Samples containing 5 g organoid protein extracts were incubated for 3 h at 4°C on the shaking platform with 1 L rabbit polyclonal anti-SOX-9 (PAB12736; Abnova, Taipei City, Taiwan). Afterwards, 4 L Protein A/G Plus Agarose (Santa Cruz Biotechnology, Santa Cruz, CA, USA) were added to each sample, and they were incubated overnight at 4°C, with gentle agitation. Complexes were washed three times with radioimmunoprecipitation buffer as described elsewhere (9). Subsequently, 10 L Western blot analysis sample buffer were added to each pellet, the samples were denatured for 5 min at 98°C, separated by 10% SDS-PAGE, transferred to PVDF membrane, and subjected to the regular Western blot analysis procedure [blocking in 5% fat-free milk in PBS-T for 2 h, incubating in the first antibody against SOX-9 diluted 1:3000 and with goat polyclonal anti rabbit IgG HRP-conjugated antibody diluted 1:20,000 (Dako Cytomation) for 2 h at room temperature]. To visualize bands, a West Pico chemiluminescent kit (Thermo Scientific) was used.RNA isolation and RT-PCR
Organoids released from Matrigel were lysed with TRI-reagent (Sigma-Aldrich), and total RNA was isolated according to the manufacturer's instruction. One microgram RNA was transcribed into cDNA using a Transcriptor Reverse Transcriptase kit (Roche, Indianapolis, IN, USA) with oligo(dT) primers. PCR was performed with specific primers for chicken cdxA (forward 5'-TAGGTTGCCCAG-AGGGGCCG-3', reverse 5'-CTCCTG TGTCCCAGCACGCC-3') and cdxB (forward 5'-AACAAGTTCCC-TGTTCCCACCAC-3', reverse 5'-GCAGCAGCACG-AACTCCCTGA-3') genes.Enzymatic assay
Sucrase-isomaltase is a brush border enzyme typical of differentiation state. Its sucrose activity was measured in 1-week-old organoids according to Messer and Dahlqvist (10). The organoids released from Matrigel with Matrisperse were centrifuged (600× g for 5 min) and resuspended in 200 L modified Tyrode solution containing 5 mM sucrose instead of glucose and sonicated for 30 s on ice. After incubation for 3 h in 37°C, the samples were centrifuged (2000× g for 5 min), and the amount of glucose produced by cells was measured in the supernatants by using glucose oxidase (GOX from Aspergillus niger, G6125; Sigma-Aldrich), peroxidase, and orto-dianisidine (11). The enzyme activity is expressed as milliunits per milligram (mU/mg) of protein. One unit is defined as the activity that hydrolyzes 1 mol substrate/min at 37°C.Results and discussion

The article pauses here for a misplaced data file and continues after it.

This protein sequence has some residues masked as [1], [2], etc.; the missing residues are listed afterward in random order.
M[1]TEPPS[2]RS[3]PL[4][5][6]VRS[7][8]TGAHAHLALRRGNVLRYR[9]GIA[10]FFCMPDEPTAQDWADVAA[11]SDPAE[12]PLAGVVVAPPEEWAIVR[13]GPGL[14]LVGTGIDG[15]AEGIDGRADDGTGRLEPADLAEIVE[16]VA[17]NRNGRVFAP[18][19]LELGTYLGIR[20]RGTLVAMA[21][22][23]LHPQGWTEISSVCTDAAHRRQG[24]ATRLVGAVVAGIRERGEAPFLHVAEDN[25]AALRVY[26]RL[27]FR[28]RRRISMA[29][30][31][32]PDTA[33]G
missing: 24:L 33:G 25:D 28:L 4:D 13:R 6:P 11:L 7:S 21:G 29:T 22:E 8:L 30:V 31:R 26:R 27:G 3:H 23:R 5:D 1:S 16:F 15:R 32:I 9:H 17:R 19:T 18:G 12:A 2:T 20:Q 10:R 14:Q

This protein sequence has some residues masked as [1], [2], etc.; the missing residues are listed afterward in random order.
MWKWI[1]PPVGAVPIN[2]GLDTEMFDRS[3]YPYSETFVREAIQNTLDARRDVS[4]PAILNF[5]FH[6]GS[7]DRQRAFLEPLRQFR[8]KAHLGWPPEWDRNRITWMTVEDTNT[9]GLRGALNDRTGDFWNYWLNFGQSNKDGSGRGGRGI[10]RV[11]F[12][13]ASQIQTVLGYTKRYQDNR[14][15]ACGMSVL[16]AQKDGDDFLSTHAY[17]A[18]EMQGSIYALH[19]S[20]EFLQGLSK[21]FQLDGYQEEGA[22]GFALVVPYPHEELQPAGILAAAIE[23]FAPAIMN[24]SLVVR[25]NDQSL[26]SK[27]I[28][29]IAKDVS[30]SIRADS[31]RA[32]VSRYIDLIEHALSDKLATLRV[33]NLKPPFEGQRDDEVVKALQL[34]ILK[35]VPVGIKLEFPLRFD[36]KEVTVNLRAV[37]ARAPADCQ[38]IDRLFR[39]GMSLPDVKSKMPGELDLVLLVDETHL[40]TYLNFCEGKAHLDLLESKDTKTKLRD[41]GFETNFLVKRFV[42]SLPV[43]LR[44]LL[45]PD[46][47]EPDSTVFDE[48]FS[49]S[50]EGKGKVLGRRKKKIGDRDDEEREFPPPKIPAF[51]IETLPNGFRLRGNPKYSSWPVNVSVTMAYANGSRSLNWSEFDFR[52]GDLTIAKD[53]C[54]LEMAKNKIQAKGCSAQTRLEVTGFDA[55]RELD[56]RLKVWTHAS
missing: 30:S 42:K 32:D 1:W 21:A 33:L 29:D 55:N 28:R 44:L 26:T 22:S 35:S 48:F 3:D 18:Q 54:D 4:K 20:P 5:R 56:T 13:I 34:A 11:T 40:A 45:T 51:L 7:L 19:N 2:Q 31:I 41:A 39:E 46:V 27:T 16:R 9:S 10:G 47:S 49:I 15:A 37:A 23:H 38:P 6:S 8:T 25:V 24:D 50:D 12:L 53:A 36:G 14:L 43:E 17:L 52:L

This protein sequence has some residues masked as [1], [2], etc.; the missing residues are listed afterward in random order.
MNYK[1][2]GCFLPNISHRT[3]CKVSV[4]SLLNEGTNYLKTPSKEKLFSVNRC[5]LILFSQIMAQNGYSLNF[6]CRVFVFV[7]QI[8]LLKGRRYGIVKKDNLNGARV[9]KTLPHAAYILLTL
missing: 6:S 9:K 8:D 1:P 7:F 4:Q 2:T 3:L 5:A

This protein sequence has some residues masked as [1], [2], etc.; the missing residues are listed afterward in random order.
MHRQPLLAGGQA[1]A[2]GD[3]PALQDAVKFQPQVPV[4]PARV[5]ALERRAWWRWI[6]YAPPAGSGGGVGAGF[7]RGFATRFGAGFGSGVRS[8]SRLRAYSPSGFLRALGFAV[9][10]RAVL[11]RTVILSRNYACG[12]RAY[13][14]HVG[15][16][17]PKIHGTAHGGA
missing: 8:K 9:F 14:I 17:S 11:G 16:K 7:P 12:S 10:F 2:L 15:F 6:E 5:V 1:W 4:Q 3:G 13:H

Until now, a method for culturing intestinal epithelial cells as organoids has not been used for nonmammalian cells. In avian embryo and adult birds, proliferation of intestinal epithelial cells is not restricted to the crypt bottom (12). Therefore, we tested the methodology of organoid culture applied previously to adult mouse intestine for embryonic chicken tissue expecting to obtain a substantial amount of differentiated cells. We observed the growth of large organoids during the first week of culture in medium containing EGF, R-spondin 1, and Noggin (Figure 1).
Time-lapse video recording enabled us to track the behavior of embryo-derived epithelium in culture. From this observation, we conclude that the chicken organoid growth pattern is different from mouse. During the first 6 h, the planar epithelial fragments closed into 3-D structures and formed crypt-like protrusions. Next, they evolved into regular spheres with expanding lumen, enclosed by a thin layer of cells. The organoid lumen appears to be more alkaline than the surrounding medium as determined by the reddish color of the media. The difference in pH between the inside and outside of the spheres indicates that they are covered by a nonleaking layer of tightly bound differentiated cells. Some of the spheres enlarge and fuse with neighboring organoids or change shape to move inside the Matrigel matrix. Organoids remained viable for several weeks, but formation of crypt-like structures was seldom observed at later stages of culture. They were also hardly visible on the histological section (Figure 1, Figure 2, C and D, and Supplementary Video S1).
Various culture conditions showed that some small spheres were also formed in serum-free medium supplemented only with EGF, but they were obviously less numerous and did not reach the same size as in the Wnt-agonist– and BMP-inhibitor–supplemented medium. The presence of fetal calf serum (FCS), even at 1% concentration, substantially slowed down the process of organoid formation, regardless of R-spondin 1 and Noggin presence (Figure 3). In the medium supplemented only with EGF, spheroids deteriorated when kept in Matrigel longer than 1 week (data not shown).